fun

Prahran People - Imogen's Story

lights

We were Prahran People. Every outing was a chance to traverse that great road, whether to join the Fitzroy folk, or sashay with St Kilda souls. We had a pint on punt, sometimes at the Pint on Punt, sometimes at someone’s home on Punt, then launched into the car. The shortest, lightest person was chosen to lie across the back seat people, like a seatbelt.

We chose the new girl to be the seatbelt. No better way to breakdown boundaries. We were too young for common sense. 

“What’s with the boa?” I asked, not sure if I liked her. She was a newcomer. She was someone’s housemate, or someone met her in a Richmond squat, in the bar, at uni or somewhere else. She was just someone who was invited. 

Whether in our own car, or someone else’s, whether we fell out of a cab or were thrown out, every trip down, up or across Punt Rd was an adventure. And every adventure began and ended with Punt Rd, because we were Prahran people.

We only went out at night, so the traffic problem was a party. Could a car ride be more fun than a destination? We chose our favourite music and touched up our lipstick. The back seaters toasted the passenger filled vehicles in the next lane with their Sub Zeros or Carlton Draughts. (Our favourite drinks in the nineties.) 

The girl with the feather boa seemed happy enough. 

We sang as we reached the other side

“Hoddle, Hoddle, Hoddle,” we chorused, huddled like backing singers around an old fashioned microphone on a radio show. We held the feather boa like a microphone. Why? Because at that moment, on a Saturday night, we were our most exuberant, uninhibited selves. It was ritual as we crossed to the other side. The girl with the feather boa joined our car song.

We went somewhere, drank, danced, enjoyed, then looked for our beacon boa.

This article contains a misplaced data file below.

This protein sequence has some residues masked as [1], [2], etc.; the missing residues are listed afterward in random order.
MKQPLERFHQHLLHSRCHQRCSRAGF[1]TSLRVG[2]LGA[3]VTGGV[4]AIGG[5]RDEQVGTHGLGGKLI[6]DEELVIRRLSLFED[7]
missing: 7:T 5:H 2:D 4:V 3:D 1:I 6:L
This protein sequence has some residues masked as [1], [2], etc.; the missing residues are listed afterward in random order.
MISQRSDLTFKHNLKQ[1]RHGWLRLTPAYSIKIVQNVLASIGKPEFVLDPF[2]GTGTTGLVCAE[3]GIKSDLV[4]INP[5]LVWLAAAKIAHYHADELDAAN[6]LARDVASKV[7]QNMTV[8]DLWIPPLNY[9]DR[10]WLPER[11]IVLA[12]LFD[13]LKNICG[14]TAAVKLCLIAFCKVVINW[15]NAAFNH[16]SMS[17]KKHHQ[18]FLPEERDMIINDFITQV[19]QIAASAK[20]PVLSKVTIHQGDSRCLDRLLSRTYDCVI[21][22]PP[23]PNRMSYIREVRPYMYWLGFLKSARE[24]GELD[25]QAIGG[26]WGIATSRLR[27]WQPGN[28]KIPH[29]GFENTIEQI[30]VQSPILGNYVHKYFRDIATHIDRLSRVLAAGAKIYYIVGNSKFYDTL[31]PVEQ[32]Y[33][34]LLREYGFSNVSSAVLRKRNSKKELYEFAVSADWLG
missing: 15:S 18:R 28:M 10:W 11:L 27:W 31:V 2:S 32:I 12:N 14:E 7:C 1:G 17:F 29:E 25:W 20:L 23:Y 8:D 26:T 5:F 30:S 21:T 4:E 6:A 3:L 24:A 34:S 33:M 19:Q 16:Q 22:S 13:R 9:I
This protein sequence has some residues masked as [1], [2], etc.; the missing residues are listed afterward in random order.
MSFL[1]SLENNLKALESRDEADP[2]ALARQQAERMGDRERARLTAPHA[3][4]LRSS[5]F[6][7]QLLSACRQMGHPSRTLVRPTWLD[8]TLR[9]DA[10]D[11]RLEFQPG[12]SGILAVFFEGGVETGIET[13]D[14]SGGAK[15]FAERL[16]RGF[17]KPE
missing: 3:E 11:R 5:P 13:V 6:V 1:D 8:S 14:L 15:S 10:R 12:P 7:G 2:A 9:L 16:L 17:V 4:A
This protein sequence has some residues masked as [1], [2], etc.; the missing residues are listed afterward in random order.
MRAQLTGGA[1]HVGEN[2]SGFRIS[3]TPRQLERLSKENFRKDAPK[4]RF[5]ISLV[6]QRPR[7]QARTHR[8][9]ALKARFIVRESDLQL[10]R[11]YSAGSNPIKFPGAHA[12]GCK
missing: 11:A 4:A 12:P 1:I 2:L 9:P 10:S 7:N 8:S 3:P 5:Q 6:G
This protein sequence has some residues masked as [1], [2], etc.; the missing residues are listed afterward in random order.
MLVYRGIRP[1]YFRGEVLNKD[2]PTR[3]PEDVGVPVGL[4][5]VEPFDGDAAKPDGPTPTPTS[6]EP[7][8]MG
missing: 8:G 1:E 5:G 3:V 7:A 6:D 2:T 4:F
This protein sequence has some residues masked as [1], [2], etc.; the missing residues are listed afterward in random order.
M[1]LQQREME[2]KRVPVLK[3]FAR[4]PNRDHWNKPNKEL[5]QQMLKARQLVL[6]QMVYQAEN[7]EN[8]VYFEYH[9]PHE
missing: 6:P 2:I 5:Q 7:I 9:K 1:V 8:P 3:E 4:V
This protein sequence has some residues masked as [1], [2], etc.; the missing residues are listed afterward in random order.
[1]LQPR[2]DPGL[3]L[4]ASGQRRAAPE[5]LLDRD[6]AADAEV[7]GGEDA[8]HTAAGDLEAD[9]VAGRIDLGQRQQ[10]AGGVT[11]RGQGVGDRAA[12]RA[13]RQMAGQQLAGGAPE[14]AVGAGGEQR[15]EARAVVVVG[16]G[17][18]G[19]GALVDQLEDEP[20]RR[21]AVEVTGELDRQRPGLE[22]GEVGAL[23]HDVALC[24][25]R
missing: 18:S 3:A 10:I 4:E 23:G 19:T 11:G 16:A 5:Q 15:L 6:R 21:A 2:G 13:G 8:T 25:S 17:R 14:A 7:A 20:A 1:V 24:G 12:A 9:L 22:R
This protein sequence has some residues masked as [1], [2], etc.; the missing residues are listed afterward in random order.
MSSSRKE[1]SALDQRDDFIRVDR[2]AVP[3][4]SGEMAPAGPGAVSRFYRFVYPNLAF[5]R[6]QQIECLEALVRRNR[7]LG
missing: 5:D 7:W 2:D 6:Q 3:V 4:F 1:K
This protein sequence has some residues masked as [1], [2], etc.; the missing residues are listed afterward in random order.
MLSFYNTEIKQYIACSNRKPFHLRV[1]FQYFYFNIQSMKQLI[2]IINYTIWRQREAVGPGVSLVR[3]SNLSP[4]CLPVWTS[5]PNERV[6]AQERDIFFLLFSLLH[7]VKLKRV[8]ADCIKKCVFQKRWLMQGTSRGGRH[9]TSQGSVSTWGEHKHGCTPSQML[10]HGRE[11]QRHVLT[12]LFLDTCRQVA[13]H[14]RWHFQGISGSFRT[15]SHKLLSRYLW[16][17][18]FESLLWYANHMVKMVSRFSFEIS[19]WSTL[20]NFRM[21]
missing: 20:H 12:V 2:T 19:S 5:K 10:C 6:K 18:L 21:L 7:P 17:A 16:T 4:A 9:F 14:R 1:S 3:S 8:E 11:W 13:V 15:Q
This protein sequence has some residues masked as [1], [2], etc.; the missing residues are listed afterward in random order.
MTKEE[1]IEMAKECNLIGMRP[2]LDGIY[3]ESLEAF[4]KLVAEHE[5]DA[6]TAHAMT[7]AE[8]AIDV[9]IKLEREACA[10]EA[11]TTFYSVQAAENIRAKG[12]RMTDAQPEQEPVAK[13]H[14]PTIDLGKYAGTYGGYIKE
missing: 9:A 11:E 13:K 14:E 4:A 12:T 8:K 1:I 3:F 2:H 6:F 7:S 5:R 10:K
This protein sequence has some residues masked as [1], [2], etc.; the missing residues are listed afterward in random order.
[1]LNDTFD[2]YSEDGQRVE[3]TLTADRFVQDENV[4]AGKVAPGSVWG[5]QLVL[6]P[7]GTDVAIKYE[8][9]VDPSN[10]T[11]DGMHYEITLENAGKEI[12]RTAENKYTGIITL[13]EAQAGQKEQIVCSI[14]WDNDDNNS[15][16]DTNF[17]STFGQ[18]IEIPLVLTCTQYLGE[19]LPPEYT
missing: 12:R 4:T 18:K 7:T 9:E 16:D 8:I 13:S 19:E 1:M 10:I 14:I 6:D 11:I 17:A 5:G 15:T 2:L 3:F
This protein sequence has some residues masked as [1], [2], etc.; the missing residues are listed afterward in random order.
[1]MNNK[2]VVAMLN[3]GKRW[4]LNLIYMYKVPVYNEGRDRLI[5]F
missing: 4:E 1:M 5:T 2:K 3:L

Homeward bound again. Strangers at the beginning of Punt Rd could become friends or lovers, on the way back. 

Quieter now, we crossed the river (where a punt once floated) to reach the hill. The Punt Rd hill, our beacon of home at the end of another perfect Melbourne night out.

Fish out of water, prize winning cakes and the dangerous 'DANGER' sign - Valerie's Story

Photo by Bonney Studios, courtesy of the State Library of Victoria, www.slv.vic.gov.au

Photo by Bonney Studios, courtesy of the State Library of Victoria, www.slv.vic.gov.au

When we first came to Australia in 1954 my father came on ahead (all this was by sea of course) to find us a house. he had been appointed to a job at a school in South Yarra. My mother said just make sure the house is on a bus route for the girls to get to a school. We were then aged 3 and 6. We had grown up first in Cambridge, then in Winchester, both famous old English cities. I had gone to a very ‘precious’ little school and had such an exaggerated ‘plum in the mouth’ English accent that even my parents’ were a bit embarrassed about it! 

Dad found a house on the corner of Punt Rd and Greville St, Prahran. He didn’t know it was a pretty rough area in those days. Quite a contrast to where we had come from. It turned out that there was a brothel-cum-sly-grog-shop right next door to us on Punt Rd. There was a little park behind where my sister and I were allowed to play but most of the other kids’ fathers were in gaol! They used to play with pen-knives, they got belted with straps and hairbrushes. It was a world away from our genteel experiences. But we had a lot of fun, albeit worrying for my mother. When Dad was away, as he often was, we would sometimes wake to find sleeping drunks on our front lawn or a brick through the window when someone unhappy at his treatment at the brothel next door had hurled a rock in anger. 

There were other softer aspects though. Two doors down in Punt Rd lived the Pepperells, mother and daughter (both seemed old to me then), who were prize cake exhibitors at the Royal Melbourne Shows. They were so kind and generous to us. And their cakes, slices and cake decorations were fabulous. Across the road down Mowbray St was the Blind Institute so there were often low vision people making their way with white sticks from Prahran Station down Greville St to cross Punt Rd at that very dangerous spot. Wesley College was also located at that intersection so school kids had to cross as well. My mother used to write letters to the Council about its dangers. It did have a red illuminated sign saying ‘DANGER’  suspended across the intersection which ironically fell down one night! But eventually Mum succeeded in getting the Council to instal lights there – so people should be grateful to her. Sadly she died last week. As a former writer she would have relished the opportunity to tell Punt Road stories to you.

We lived in that house for about five years. It has since been pulled down and there is an electricity sub-station there today I think.